Presentation on theme: "from Sinners in the Hands of an Angry God by Jonathan Edwards"— Presentation transcript:
1from Sinners in the Hands of an Angry God by Jonathan Edwards Feature MenuIntroducing the SermonLiterary Focus: Figures of Speech
2from Sinners in the Hands of an Angry God by Jonathan Edwards O Sinner! Consider the fearful danger you are in: It is a great furnace of wrath, a wide and bottomless pit, full of the fire of wrath . . .
3from Sinners in the Hands of an Angry God by Jonathan Edwards Introducing the sermonThis is Edwards’s most famous sermon, delivered in Edwards, like English philosopher John Locke ( ), believed thateverything we know comes from experienceunderstanding and feeling are two distinct kinds of knowledge
4from Sinners in the Hands of an Angry God by Jonathan Edwards In this fire-and-brimstone sermon, Edwards uses the metaphor of fire to link his listeners’ experience of fire to the idea of burning in the fires of Hell because of their sins.How do you think Edwards would change his sermon if he were preaching today?[End of Section]
5from Sinners in the Hands of an Angry God Literary Focus: Figures of Speech Figures of speech are words or phrases that compare one thing to another, unlike thing.Edwards uses figures of speech to compare God’s wrath to ordinary, everyday things that his listeners could relate to and understand.
6from Sinners in the Hands of an Angry God Literary Focus: Figures of Speech Edwards uses personification to focus his audience’s attention.Hell has a mouth and hands.God has hands.
7from Sinners in the Hands of an Angry God Literary Focus: Figures of Speech Edwards uses the metaphor of God as an archer.The flight of an arrow is compared to the swiftness of God’s justice.[End of Section]
8from Sinners in the Hands of an Angry God Background The “natural men” Edwards was trying to awaken were those in the congregation whoknew about the Gospel, that is, the biblical accounts of Jesus’ ministry, death, and resurrectionhad never made a personal commitment to Jesuswere complacent in their religious tradition[End of Section]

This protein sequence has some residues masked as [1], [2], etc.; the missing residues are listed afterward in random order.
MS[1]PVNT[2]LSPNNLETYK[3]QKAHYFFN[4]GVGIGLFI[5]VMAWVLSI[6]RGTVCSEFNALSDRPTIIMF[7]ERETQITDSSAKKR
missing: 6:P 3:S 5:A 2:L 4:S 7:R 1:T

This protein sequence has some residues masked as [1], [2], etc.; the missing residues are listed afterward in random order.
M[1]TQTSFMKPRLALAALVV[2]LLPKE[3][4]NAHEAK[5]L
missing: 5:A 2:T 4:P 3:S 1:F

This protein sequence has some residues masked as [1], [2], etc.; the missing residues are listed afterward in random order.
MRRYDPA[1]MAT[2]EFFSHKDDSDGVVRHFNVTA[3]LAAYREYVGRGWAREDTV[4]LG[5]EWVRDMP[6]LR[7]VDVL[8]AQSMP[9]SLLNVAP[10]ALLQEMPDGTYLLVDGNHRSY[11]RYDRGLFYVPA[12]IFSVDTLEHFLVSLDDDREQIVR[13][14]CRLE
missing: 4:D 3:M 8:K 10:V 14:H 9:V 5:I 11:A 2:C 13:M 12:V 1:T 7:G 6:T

10from Sinners in the Hands of an Angry God Quickwrite Make the ConnectionMany people would agree that fear is one of the most powerful motivators of human behavior. Fear of injury makes us buckle our seat belts. Fear of failure makes us study or work harder. Edwards and other pastors used harsh warnings in their sermons to make “sinners” understand the precariousness of their situation by actually feeling the fear and horror of their sinful state. Do you think fear is a great motivator? Write about what motivates you and whether you would use fear to motivate someone else.[End of Section]
12from Sinners in the Hands of an Angry God Vocabulary Previewing the Vocabularyprovoked v. used as adj.: angeredappease v.: calm; satisfyconstitution n.: physical conditioncontrivance n.: scheme; planinconceivable adj.: unimaginable; beyond understandingomnipotent adj.: all-powerful
13from Sinners in the Hands of an Angry God Vocabulary Previewing the Vocabularyabhors v.: scorns; hatesabominable adj.: disgusting; loathsomeascribed v.: regarded as coming from a certain causeinduce v.: persuade; force; cause
14from Sinners in the Hands of an Angry God Vocabulary Vocabulary Activity: SynonymsMatch the synonyms in the left-hand column with the Vocabulary words in the right.enraged ___unimaginable ___attributed ___satisfy ___all-powerful ___persuade ___ea. omnipotentb. inducec. inconceivabled. appeasee. provokedf. ascribedcfdab[End of Section]
16from Sinners in the Hands of an Angry God Meet the Writer Jonathan Edwards (1703–1758) was not merely a stern, zealous preacher. He was a brilliant, thoughtful, and complicated man. Science, reason, and observation of the physical world confirmed Edwards’s deeply spiritual vision of a universe filled with the presence of God.More About the Writer[End of Section]